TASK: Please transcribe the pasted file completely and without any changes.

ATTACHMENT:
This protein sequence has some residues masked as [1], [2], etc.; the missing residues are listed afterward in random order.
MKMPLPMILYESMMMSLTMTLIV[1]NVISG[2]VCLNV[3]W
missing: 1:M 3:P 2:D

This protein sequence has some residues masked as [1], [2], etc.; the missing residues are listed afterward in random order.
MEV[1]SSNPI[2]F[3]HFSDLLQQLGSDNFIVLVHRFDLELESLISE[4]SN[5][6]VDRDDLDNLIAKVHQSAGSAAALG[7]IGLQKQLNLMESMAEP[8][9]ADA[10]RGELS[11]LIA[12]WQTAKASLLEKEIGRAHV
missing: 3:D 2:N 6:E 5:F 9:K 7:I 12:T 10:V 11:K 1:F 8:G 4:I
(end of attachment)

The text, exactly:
This protein sequence has some residues masked as [1], [2], etc.; the missing residues are listed afterward in random order.
MKMPLPMILYESMMMSLTMTLIV[1]NVISG[2]VCLNV[3]W
missing: 1:M 3:P 2:D

This protein sequence has some residues masked as [1], [2], etc.; the missing residues are listed afterward in random order.
MEV[1]SSNPI[2]F[3]HFSDLLQQLGSDNFIVLVHRFDLELESLISE[4]SN[5][6]VDRDDLDNLIAKVHQSAGSAAALG[7]IGLQKQLNLMESMAEP[8][9]ADA[10]RGELS[11]LIA[12]WQTAKASLLEKEIGRAHV
missing: 3:D 2:N 6:E 5:F 9:K 7:I 12:T 10:V 11:K 1:F 8:G 4:I